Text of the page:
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COMMONWEALTH v. GEORGE (07/21/55)

July 21, 1955

COMMONWEALTH
v.
GEORGE, APPELLANT.



Appeals, Nos. 102 and 103, Oct. T., 1955, from judgment of Court of Oyer & Terminer of Northumberland County, May T., 1952, Nos. 4 and 5, in case of Commonwealth of Pennsylvania v. James George. Judgment affirmed.

COUNSEL

Ralph M. Bashore, with him John L. Pipa, Jr., for appellant.

Harold F. Bonno, District Attorney, for appellee.

Before Rhodes, P.j., Ross, Gunther, Wright, Woodside and Ervin, JJ. (hirt, J., absent).

Author: Wright

[ 178 Pa. Super. Page 263]

OPINION BY WRIGHT, J.

James George was tried in the Court of Oyer and Terminer of Northumberland County on bills of indictment Nos. 4 and 5 May Term 1952, charging respectively arson and burning to defraud an insurer.

[ 178 Pa. Super. Page 264]

After a verdict of guilty, motions in arrest of judgment and for a new trial were refused by the lower Court. Sentence was imposed and this appeal followed. It will be necessary to go into considerable detail in order to discuss the eight questions which appellant has raised.

The record discloses that on or about October 1, 1949, appellant and Frank Kaskie purchased from the Shamokin Baking Company a frame and concrete block bakery and garage building, with stock, equipment and machinery. The building was located at the corner of Pearl and Pine Streets in the City of Shamokin, in a closely built-up residential area. The total consideration for the purchase was $23,500, of which $17,000 was paid for the real estate and $6,500 for the stock, equipment and machinery. Appellant's share in the investment was $7,000. At the time of the purchase the equipment was at least 15 years old, and no new equipment was added thereafter. A first mortgage of $8,000 was acquired from a local bank, and a second mortgage of $4,600 was held by the vendor. At the time of the purchase there was insurance on the building in the amount of $10,000, and on the personal property in the amount of $5,000. Kaskie conducted the business for appellant and himself from the date of purchase until May, 1951, when the business was discontinued and the building closed. Subsequently an attempt was made to sell the building, but the best offer received was only $12,000, which offer was refused. On August 1, 1951, appellant personally arranged and paid for additional insurance in the amount of $30,000 on the real estate, and $15,000 on the stock, equipment and machinery. At the time the additional insurance was purchased, the total amount due on the two mortgages was $9,650.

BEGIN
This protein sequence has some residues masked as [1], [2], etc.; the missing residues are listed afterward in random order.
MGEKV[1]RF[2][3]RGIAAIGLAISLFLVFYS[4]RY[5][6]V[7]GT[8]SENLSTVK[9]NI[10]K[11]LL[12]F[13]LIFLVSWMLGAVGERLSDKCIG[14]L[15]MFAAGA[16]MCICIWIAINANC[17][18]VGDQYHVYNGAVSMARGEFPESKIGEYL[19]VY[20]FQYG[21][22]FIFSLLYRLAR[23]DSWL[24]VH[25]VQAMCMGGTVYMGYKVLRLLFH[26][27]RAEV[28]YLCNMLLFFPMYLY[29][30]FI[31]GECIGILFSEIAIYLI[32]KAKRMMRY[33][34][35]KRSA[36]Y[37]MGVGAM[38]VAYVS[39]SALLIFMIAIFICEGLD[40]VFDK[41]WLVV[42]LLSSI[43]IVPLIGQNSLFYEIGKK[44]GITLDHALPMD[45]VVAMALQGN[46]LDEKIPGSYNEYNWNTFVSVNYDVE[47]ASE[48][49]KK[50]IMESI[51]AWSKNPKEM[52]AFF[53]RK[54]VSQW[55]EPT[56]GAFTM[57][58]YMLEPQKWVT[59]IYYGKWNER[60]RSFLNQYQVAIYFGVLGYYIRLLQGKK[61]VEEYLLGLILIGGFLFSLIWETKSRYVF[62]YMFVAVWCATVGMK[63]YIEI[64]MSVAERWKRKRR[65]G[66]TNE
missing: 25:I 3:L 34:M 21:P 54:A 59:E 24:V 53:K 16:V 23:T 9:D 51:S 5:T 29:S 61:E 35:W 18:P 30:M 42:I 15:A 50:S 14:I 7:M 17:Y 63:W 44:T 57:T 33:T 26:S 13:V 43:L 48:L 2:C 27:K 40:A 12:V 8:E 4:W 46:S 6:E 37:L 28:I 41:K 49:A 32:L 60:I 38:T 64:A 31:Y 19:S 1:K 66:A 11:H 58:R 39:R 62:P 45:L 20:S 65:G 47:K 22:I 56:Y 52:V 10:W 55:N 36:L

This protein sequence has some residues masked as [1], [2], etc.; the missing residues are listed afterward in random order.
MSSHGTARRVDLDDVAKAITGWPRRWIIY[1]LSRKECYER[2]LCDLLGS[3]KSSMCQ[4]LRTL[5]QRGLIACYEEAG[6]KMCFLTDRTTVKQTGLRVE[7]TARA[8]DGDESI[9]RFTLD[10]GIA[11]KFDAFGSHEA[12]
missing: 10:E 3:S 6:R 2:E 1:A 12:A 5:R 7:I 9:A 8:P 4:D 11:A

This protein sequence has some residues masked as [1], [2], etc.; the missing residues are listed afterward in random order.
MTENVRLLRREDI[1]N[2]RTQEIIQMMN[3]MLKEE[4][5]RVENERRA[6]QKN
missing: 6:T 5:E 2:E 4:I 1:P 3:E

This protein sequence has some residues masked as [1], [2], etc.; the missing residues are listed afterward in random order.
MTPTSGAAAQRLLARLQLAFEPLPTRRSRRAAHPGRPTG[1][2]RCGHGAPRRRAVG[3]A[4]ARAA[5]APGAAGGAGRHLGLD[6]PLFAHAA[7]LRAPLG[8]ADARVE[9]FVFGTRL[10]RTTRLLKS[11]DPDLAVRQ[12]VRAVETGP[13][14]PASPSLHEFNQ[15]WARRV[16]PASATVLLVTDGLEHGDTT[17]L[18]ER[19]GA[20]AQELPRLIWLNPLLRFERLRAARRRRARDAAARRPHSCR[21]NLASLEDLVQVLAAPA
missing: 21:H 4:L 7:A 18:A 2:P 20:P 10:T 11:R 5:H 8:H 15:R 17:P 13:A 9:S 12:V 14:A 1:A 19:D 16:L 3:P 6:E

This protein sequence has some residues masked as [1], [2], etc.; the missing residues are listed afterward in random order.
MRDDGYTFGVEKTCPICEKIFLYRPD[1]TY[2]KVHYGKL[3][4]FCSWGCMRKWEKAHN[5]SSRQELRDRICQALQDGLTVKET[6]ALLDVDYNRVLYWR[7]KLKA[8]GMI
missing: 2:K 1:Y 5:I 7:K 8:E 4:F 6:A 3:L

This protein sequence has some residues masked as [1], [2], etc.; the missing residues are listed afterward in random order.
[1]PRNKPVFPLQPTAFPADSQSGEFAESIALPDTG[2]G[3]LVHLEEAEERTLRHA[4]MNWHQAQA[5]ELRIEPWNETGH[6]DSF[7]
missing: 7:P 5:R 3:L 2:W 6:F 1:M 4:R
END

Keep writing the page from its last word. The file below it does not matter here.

[ 178 Pa. Super. Page 265]

According to appellant's testimony, on the night of August 23, 1951, he visited his partner, Kaskie, at the latter's place of business in Shenandoah, to discuss the problems of the bakery business. He testified that Kaskie told him that someone was stealing things from the bakery and suggested that appellant go to Shamokin to see for himself. Kaskie further suggested that appellant visit the building early in the morning when no one was around. After leaving Kaskie, appellant went to Pottsville where he conducted a restaurant. After a brief rest, appellant relieved his bartender until the restaurant closed, about 2:00 a.m. in the morning of August 24. Appellant then drove to the bakery in Shamokin. Arriving there, he parked in the street a few feet from the main entrance. A light was burning in the bakery when he entered. He inspected the first floor and garage and then decided to go to the second floor. He had a flashlight with him which proved to be defective. He was unable to find the light switch and, while looking for the light in the dark, he bumped into a barrel containing flour, knocking it over. He then struck a match when there was, as he described it, a "boom", flames came into his face and something knocked him down. He screamed, ran to a back door (which was kept open in the summer time) and jumped to the ground. Although badly burned about the face and hands, and although his building was then on fire, he got in his car and drove the thirty miles back to Pottsville. Two women, awakened by the explosion, were standing on the porch across the street, about 13 feet away, and saw appellant leave the building.

After appellant arrived in Pottsville, about 4:30 a.m., he called a friend, Harry Thompson, and asked him to come to the restaurant. He told Thompson that he had ...


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